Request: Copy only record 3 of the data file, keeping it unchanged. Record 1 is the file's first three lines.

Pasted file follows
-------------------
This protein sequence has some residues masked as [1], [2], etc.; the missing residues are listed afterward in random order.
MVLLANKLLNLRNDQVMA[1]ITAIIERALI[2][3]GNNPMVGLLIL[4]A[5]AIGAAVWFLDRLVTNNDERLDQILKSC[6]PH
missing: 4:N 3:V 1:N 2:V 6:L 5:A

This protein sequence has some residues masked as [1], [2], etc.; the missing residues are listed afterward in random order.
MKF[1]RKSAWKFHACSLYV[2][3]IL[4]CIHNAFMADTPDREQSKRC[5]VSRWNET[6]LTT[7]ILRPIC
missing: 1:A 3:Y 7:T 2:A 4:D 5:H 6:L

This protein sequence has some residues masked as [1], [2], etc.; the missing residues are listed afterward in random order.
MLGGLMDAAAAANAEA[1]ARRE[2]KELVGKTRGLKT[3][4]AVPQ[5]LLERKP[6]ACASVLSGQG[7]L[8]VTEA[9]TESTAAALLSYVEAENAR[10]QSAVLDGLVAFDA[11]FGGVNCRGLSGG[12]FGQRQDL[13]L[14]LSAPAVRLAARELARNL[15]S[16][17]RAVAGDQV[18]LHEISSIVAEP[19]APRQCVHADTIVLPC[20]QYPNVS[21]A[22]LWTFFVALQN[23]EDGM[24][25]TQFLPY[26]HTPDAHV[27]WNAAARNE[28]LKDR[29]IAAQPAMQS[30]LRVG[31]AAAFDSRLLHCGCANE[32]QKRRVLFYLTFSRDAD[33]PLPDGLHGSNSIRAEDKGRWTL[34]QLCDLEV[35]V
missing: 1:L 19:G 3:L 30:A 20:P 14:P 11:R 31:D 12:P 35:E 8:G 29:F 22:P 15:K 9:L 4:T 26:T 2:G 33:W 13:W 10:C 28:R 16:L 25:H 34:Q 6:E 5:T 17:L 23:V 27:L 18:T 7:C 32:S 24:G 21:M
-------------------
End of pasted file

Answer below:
This protein sequence has some residues masked as [1], [2], etc.; the missing residues are listed afterward in random order.
MLGGLMDAAAAANAEA[1]ARRE[2]KELVGKTRGLKT[3][4]AVPQ[5]LLERKP[6]ACASVLSGQG[7]L[8]VTEA[9]TESTAAALLSYVEAENAR[10]QSAVLDGLVAFDA[11]FGGVNCRGLSGG[12]FGQRQDL[13]L[14]LSAPAVRLAARELARNL[15]S[16][17]RAVAGDQV[18]LHEISSIVAEP[19]APRQCVHADTIVLPC[20]QYPNVS[21]A[22]LWTFFVALQN[23]EDGM[24][25]TQFLPY[26]HTPDAHV[27]WNAAARNE[28]LKDR[29]IAAQPAMQS[30]LRVG[31]AAAFDSRLLHCGCANE[32]QKRRVLFYLTFSRDAD[33]PLPDGLHGSNSIRAEDKGRWTL[34]QLCDLEV[35]V
missing: 1:L 19:G 3:L 30:A 20:P 14:P 11:R 31:D 12:P 35:E 8:G 29:F 22:P 15:K 9:L 4:T 26:T 2:G 33:W 13:W 10:C 28:R 16:L 25:H 34:Q 6:E 5:T 17:L 23:V 27:L 18:T 7:C 32:S 24:G 21:M